All right, sometimes writers pull it off -- Bird Boy manages to open with a (brief) mythic legend and catch interest with it -- but not often. As with sagacity, it is a wonderful chance to show off the depths of your shallowness. Myths need to be profound. They also need a mythic style to convince. (Are all myths profound and told in a mythic style? Of course not. But fiction writers must face that unlike real myth-makers, their myths need to be convincingly mythic.)
You can put it in someone's mouth to temper it. Which will also make it more dubious, which can be a plus or a minus.
Another thing to watch for is basing on it some theory of the religions and going to construct your own on that principle. The problem is that, besides the skeleton usually being too evident, is that the theory is seldom as all-encompassing as it claims. The solar-myth theory of stories was once used to explain a whole heck of a lot of them. Even modern day explanations, resounding with the spirit of the age, aren't going to sound convincing to a lot of people.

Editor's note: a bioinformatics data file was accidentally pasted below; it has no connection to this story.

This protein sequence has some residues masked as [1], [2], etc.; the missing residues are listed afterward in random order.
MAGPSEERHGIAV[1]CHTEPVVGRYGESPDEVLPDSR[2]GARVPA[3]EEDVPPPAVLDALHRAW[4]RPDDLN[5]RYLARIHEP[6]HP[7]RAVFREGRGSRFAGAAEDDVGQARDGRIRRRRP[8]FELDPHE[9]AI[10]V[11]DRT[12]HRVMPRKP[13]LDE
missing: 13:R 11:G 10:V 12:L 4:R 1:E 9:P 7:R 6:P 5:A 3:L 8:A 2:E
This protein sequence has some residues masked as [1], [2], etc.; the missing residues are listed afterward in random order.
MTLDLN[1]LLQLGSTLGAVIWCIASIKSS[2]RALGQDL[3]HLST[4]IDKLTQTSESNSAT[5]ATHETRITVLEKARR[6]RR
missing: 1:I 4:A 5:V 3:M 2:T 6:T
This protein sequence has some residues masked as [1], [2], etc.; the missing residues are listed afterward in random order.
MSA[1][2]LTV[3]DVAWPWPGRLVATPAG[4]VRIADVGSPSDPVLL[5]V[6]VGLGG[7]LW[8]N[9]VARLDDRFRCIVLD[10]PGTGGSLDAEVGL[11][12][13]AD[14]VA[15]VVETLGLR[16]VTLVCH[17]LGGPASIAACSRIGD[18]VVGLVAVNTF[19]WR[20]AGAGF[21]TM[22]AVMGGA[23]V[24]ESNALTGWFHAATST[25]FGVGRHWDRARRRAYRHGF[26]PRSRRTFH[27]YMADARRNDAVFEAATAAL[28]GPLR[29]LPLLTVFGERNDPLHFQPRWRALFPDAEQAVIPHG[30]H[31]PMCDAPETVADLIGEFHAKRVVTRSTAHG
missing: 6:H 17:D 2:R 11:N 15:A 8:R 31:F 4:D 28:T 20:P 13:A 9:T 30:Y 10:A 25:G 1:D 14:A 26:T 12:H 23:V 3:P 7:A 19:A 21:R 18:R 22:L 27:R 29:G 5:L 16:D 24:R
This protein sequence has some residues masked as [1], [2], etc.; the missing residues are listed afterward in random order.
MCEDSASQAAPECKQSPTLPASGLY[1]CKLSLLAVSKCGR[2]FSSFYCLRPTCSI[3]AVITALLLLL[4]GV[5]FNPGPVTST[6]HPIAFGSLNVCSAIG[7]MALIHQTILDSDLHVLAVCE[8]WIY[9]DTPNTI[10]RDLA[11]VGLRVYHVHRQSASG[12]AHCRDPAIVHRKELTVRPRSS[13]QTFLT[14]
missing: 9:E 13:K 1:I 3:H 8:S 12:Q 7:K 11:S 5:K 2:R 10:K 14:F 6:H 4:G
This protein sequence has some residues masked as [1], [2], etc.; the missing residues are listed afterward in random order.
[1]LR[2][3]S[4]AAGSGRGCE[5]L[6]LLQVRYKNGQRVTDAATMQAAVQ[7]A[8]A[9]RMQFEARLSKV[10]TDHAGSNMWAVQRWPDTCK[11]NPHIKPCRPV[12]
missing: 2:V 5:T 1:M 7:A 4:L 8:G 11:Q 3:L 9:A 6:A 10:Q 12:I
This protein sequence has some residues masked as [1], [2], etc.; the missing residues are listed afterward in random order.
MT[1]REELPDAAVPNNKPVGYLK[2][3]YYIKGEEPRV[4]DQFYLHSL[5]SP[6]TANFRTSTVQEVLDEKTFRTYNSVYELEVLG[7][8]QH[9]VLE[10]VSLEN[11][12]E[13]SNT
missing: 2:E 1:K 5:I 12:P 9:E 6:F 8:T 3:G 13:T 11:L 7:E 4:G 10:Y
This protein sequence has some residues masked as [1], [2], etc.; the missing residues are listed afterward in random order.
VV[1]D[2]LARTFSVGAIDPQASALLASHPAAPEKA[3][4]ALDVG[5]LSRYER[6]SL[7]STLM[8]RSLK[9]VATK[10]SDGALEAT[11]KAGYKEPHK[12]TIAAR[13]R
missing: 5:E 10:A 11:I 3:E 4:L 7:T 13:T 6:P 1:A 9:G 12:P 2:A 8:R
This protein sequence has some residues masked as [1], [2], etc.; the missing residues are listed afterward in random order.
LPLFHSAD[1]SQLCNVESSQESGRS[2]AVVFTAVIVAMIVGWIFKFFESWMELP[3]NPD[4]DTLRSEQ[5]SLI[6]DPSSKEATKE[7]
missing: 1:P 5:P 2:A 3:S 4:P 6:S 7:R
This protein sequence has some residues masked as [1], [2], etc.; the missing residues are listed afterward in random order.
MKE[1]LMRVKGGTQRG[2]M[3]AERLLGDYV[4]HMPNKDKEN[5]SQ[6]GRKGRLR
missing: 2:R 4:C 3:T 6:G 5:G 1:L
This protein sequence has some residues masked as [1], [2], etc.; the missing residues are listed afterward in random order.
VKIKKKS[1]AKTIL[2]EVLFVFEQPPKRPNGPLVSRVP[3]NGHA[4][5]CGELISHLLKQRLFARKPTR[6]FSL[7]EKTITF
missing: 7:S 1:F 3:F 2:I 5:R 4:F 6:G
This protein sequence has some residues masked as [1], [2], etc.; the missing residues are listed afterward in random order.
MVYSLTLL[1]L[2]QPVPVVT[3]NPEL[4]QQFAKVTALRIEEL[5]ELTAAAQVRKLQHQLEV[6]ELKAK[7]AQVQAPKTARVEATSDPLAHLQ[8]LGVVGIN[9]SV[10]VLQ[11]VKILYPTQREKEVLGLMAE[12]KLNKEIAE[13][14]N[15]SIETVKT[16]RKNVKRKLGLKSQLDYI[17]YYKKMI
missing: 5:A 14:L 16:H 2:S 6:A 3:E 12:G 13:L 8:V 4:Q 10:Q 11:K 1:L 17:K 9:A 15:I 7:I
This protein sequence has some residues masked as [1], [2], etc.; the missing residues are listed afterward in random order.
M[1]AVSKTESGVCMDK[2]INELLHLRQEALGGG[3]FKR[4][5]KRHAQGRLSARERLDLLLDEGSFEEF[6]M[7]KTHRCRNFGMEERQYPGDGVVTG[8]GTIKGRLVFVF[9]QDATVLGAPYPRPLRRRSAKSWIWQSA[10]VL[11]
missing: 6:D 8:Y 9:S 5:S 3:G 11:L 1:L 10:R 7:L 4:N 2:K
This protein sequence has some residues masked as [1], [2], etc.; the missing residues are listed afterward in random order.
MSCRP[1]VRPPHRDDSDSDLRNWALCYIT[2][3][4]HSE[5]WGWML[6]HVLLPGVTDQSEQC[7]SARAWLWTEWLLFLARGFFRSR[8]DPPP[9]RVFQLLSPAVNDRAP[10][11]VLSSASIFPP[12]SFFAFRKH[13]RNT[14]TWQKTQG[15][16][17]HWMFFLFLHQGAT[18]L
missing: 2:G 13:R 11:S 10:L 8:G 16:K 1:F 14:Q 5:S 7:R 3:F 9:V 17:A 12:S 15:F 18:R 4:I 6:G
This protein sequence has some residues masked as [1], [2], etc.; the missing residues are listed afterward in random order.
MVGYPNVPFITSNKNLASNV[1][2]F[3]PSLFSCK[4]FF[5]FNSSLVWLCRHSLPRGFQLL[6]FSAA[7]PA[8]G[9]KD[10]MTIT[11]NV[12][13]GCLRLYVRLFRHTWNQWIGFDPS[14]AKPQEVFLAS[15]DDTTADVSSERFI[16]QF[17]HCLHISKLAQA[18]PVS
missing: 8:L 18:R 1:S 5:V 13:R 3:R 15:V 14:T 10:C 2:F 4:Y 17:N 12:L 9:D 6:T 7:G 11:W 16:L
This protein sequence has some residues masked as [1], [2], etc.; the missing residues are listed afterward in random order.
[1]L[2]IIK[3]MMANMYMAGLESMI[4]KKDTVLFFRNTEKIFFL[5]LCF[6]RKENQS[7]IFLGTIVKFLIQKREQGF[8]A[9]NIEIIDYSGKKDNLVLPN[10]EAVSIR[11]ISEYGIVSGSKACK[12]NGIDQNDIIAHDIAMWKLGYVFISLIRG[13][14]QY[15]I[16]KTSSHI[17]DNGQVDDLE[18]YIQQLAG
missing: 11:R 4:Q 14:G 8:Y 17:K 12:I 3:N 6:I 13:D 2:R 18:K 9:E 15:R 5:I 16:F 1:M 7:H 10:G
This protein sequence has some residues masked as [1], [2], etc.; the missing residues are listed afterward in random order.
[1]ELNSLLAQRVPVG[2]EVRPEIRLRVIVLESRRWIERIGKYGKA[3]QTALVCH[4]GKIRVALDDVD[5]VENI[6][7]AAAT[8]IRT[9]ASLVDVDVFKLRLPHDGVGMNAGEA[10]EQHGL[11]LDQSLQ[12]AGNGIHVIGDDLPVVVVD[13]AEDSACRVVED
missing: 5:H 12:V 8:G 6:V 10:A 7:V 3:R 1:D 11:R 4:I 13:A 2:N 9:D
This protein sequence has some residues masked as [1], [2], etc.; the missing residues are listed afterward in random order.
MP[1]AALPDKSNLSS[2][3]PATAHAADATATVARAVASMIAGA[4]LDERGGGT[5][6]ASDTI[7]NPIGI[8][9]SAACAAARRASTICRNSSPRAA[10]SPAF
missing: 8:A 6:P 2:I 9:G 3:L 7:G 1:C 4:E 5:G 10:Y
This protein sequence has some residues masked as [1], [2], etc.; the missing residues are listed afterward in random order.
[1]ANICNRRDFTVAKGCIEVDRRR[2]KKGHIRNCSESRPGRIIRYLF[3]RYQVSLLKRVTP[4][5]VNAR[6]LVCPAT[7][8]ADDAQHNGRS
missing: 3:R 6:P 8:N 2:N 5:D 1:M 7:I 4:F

And, of course, a lot of people go for creation myths. Creation myths are greatly overrated because while the logical order for a book of myths is to start with them, nevertheless this overstates their importance in the set of them. Plus, of course, as C. S. Lewis observed, most of them explain how the world started rather like explaining how Hamlet started with the ghost on the ramparts, but in many fictional versions, under the influence of Genesis, explain it with Shakespeare -- without realizing that that will drag in a lot more into the world-building to be convincing.